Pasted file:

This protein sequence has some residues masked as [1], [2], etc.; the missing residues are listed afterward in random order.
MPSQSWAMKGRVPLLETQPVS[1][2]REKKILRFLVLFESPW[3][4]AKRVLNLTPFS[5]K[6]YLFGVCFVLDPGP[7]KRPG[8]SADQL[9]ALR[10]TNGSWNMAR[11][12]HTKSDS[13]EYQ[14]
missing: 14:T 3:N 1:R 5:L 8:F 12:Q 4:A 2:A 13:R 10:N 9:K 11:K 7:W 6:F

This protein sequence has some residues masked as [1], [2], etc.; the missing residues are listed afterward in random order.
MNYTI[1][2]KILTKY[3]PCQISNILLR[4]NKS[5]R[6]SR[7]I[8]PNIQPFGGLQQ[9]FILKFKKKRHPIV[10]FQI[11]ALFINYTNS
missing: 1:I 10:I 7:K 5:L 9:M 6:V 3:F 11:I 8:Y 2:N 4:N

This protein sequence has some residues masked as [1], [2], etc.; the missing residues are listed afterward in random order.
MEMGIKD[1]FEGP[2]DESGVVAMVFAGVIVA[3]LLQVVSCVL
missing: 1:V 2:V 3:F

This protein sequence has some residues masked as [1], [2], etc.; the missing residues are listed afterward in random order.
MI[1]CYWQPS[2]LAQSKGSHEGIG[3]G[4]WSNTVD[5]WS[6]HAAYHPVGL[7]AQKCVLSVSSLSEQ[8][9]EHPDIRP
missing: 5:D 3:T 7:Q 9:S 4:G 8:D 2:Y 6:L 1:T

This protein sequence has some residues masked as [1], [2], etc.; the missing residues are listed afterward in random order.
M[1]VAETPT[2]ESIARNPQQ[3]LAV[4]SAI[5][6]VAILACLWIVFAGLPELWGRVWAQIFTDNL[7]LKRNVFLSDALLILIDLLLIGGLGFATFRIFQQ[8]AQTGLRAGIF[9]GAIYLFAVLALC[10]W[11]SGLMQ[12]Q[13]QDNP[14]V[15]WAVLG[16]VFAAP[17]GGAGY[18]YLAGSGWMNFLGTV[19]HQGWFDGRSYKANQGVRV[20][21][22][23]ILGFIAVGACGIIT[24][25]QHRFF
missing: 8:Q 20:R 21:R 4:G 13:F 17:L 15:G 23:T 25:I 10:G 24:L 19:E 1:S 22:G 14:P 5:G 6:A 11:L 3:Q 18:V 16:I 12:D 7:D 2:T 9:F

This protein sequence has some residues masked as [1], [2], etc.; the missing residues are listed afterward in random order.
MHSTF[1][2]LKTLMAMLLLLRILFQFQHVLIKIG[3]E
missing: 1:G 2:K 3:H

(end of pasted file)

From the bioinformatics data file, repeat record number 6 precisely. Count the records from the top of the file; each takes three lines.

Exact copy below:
This protein sequence has some residues masked as [1], [2], etc.; the missing residues are listed afterward in random order.
MHSTF[1][2]LKTLMAMLLLLRILFQFQHVLIKIG[3]E
missing: 1:G 2:K 3:H